THE ADAMS TEAM
Rothwell Gornt Companies
Las Vegas Real Estate Agent Robert Adams Las Vegas Real Estate Blog
Beginning in 2007, foreclosures rocked the real estate world. Like an
out-of-control freight train, they began decimating the market, peaking in 2009.
Myths and rumors began propagating like mushrooms
as consumers struggled to understand the new reality. Although many
misconceptions have come and gone, we still encounter five myths on a regular
1. There is going to be a flood of new foreclosures to the market.
This rumor has appeared every year since 2008 and has been routinely debunked. However, recent announcements that the
Feds reached a settlement over the robo-signing scandal have reignited
speculation. The idea is simple: Since the cork is now out of the foreclosure
bottle, we’ll soon see another flood of REOs inundating
My personal opinion: don’t hold your breath.
Banks have learned that if they control inventory, they can affect local
prices. By releasing homes in measured amounts, they realize higher prices than
if they released a glut of homes. In addition, they’ve learned that if they can
mitigate their losses by agreeing to a short sale, everyone wins.
2. You can go directly to a bank to buy a foreclosure.
Every few weeks I’m asked how to buy foreclosures
direct from a bank. Someone knows a friend being foreclosed on and they want to
step in and grab the house before it hits the market. Don’t we all? In reality,
banks have a simple system – they first offer properties on the courthouse
steps. The rest they assign to asset mangers who then hire local real estate
agents to put them on the market along with all the other homes. Want an REO?
Pay cash at the courthouse steps or get in line witheveryone else when they hit
the local MLS (Multiple Listing Service).
3. You can get a killer deal by submitting lowball offers on
You would think this myth would be dead by now. Unfortunately, like Elvis
sightings, it just won’t go away. Here’s the truth: Banks want REOs sold in 30
days or less, so they typically appear on the market priced slightly under
comparable properties. If the property doesn’t sell quickly, the bank will lower
the price after about 30 days. Lowball offers are ignored and are, quite
frankly, a waste of everyone’s time and effort. You might get a deal by offering a lower price on
a foreclosure that’s been sitting on the market for more than 90 days, but
remember that there are good reasons it’s gone unsold for so long. And even if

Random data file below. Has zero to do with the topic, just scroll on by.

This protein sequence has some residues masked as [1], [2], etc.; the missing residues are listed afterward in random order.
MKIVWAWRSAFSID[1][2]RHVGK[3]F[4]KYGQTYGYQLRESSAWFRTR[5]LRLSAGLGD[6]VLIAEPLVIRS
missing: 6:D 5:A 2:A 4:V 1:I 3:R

you have cash, your lowball offer won’t be accepted —seriously.
4. You can’t use foreclosures when doing an appraisal.
Or short sales, for that matter. That is no longer true. In fact, in many
neighborhoods, that’s all that’s there. Therefore, foreclosed or distressed
sales represent the actual value of homes in the area and HAVE to be used to
appraise other properties. Don’t like it? Get over it. Times have changed and
the ways neighborhoods are valued have changed as well.
5. Foreclosures are only affecting the bottom end of the market.
This used to be true. However, while foreclosure rates on the lower end of
the market have actually decreased, they’re actually increasing on the upper end.
According to Daren Blomquist, vice president of RealtyTrac, the market share of
foreclosed homes under $1 million is shrinking, but those among properties
valued over $1 million are rising – up 115% since 2007. And foreclosures on
properties valued upwards of $2 million have increased by 273%. While some
well-known jet-setters have melted down and lost everything, others are choosing
to strategically default. They see it like
liquidating a poorly performing portfolio – they have enough resources to cut
their losses and move on. Historically, banks have been reticent to foreclose
high-end homes and absorb a large loss, but defaulters are now forcing their
hands and mansion foreclosure rates are moving on up.
Myths control behavior, and this has never been truer than in the housing
market. Savvy agents will work hard to educate their clients, debunk myths,
explain market trends, educate with solid facts – and actually close
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